Art: Surrealists in Exile

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Because the witches, warlocks and whirligigs of surrealism fall emphatically into the category damned by numbskulled Nazis as "degenerate" art, most people thought—if they thought about it at all—that the Nazi invasion of France would spell surrealism's doom. Not at all. Surrealism simply moved to Manhattan. Last week 57th Street's galleries broke out with more showings of surrealist art than Manhattan had seen in many a year.

Since surrealism was founded in 1924 by the French philosopher and poet of the subconscious, Andre Breton, it has become a hotly defended cult, of which Poet Breton has become a sort of political boss. Despite superficial appearances, surrealism had certain rather logical foundations. Fearing that the art of photography would some day beat all realistic art at its own game, Breton and a band of modern painters decided to find a field of painting where the camera could not go. The subconscious world of dreams was obviously inviolable. The researches of Sigmund Freud suggested that dream symbols, were often more real to the human mind than reality itself.

By the late 1930s the ideas of the surrealists had rippled so wide that many prominent European artists were searching their subconscious minds, recording and treasuring their dream impressions, practicing a hundred ingenious methods of outwitting their everyday sense of logic. Some of the queer things they turned up made their way into more popular forms of art, influenced things like 'poster design.

Most notable of last week's surrealist shows was that of 51-year-old, white-haired German-born Max Ernst, who joined the ism 18 years ago, and has since become its master technician and high priest. Surrealist Ernst depicted a rock-candy fairyland peopled with crawling monsters and dismembered nudes in feathery fur coats.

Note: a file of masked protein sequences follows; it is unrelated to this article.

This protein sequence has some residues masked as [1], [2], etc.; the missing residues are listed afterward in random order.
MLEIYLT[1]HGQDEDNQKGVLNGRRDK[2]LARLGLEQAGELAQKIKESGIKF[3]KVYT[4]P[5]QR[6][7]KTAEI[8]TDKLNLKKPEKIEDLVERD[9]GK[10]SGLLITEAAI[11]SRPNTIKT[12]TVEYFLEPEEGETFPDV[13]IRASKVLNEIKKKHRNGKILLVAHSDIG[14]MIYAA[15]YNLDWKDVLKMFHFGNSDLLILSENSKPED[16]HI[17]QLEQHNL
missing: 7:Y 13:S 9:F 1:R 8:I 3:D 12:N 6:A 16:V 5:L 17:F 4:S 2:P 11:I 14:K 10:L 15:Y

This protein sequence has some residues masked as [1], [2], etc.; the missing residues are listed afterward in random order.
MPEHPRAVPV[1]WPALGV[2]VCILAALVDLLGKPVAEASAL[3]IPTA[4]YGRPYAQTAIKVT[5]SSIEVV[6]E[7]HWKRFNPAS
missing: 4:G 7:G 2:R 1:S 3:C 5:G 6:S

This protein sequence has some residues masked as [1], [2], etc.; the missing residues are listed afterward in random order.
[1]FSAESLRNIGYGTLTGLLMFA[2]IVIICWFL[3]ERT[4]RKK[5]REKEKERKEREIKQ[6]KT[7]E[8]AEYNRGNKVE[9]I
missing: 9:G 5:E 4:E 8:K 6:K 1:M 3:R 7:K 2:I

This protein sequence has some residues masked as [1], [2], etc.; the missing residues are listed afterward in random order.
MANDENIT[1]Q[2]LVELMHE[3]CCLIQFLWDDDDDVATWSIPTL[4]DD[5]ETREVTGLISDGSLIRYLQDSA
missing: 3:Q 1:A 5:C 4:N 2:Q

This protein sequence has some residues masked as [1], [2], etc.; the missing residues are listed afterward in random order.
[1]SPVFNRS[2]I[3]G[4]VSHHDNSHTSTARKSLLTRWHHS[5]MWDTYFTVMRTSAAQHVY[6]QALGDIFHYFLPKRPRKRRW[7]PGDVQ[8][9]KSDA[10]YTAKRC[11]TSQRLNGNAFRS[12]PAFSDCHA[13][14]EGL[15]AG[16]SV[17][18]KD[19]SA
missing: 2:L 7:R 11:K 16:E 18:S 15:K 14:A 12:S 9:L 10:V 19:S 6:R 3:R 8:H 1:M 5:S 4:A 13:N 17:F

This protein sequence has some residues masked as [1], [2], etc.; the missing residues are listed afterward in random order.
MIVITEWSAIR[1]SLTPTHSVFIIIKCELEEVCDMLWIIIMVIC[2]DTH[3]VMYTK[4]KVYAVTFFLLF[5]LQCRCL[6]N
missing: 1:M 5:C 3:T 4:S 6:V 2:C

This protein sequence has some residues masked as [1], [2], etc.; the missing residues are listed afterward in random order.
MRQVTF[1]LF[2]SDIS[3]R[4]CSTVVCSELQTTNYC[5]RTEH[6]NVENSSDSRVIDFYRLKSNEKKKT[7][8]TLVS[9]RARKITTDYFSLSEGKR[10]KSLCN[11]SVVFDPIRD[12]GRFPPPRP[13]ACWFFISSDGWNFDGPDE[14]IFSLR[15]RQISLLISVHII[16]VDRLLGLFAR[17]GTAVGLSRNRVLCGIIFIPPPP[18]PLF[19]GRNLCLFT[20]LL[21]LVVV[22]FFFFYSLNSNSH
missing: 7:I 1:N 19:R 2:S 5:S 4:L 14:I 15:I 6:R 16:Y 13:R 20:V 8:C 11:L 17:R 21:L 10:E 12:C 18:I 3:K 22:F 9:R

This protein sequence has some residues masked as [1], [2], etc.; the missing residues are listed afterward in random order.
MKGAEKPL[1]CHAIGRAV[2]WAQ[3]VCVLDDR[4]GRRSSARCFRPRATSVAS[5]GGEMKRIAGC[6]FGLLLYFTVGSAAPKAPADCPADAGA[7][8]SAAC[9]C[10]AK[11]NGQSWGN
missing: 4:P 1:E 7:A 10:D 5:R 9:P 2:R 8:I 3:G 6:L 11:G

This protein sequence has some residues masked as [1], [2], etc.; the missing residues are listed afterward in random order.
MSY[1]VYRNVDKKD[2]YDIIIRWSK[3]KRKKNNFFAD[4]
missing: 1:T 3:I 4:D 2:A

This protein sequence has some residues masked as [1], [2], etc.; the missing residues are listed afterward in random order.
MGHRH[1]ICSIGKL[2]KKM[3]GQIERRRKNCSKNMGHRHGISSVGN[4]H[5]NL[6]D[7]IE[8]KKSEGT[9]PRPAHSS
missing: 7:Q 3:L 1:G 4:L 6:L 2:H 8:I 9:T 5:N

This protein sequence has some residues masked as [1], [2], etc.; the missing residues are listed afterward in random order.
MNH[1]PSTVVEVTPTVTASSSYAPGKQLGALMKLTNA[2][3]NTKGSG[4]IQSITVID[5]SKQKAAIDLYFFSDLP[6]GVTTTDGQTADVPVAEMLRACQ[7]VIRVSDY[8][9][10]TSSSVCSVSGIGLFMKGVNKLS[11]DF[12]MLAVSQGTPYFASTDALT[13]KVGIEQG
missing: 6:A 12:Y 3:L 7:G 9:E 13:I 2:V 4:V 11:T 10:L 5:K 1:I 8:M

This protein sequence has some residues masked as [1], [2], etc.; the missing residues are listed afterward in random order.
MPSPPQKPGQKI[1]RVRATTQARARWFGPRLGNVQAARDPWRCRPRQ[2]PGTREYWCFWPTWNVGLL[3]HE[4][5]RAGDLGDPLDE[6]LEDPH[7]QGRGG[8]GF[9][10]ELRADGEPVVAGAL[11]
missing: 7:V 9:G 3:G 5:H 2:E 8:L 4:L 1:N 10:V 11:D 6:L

Other surrealists whose pictures attracted crowds were Chilean-born Matta Echaurren, a specialist in vaguely visceral abstractions, and Leon Kelly, a U.S.-born newcomer, who had been painting odd dreams in Paris and Philadelphia for years, but had waited a long time to show them in broad daylight. Drawn with the care of an Italian Renaissance master, Kelly's tenuous vistas had a quietly horrifying aspect.

Today surrealism's headquarters is a dignified old mansion on Manhattan's fashionable East Side, overlooking the East River at the point where Nathan Hale was hanged by the British as a spy.

The group's financial angel, who lives in the mansion and is married to Surrealist Ernst, is black-haired, husky-voiced Peggy Guggenheim, niece of philanthropic Copper Tycoon Solomon Guggenheim. Peggy Guggenheim, who loves to sport eight-inch earrings and a housecoat made entirely of peach-colored feathers, does no painting herself, but practically supports the group by collecting its pictures, plans next fall to open a Manhattan museum where they can be shown.

To her surrealist party conclaves one very famous surrealist is very pointedly not invited. He is Salvador Dali, who was read out of the party several years ago by Boss Breton for indulging in "cheap publicity."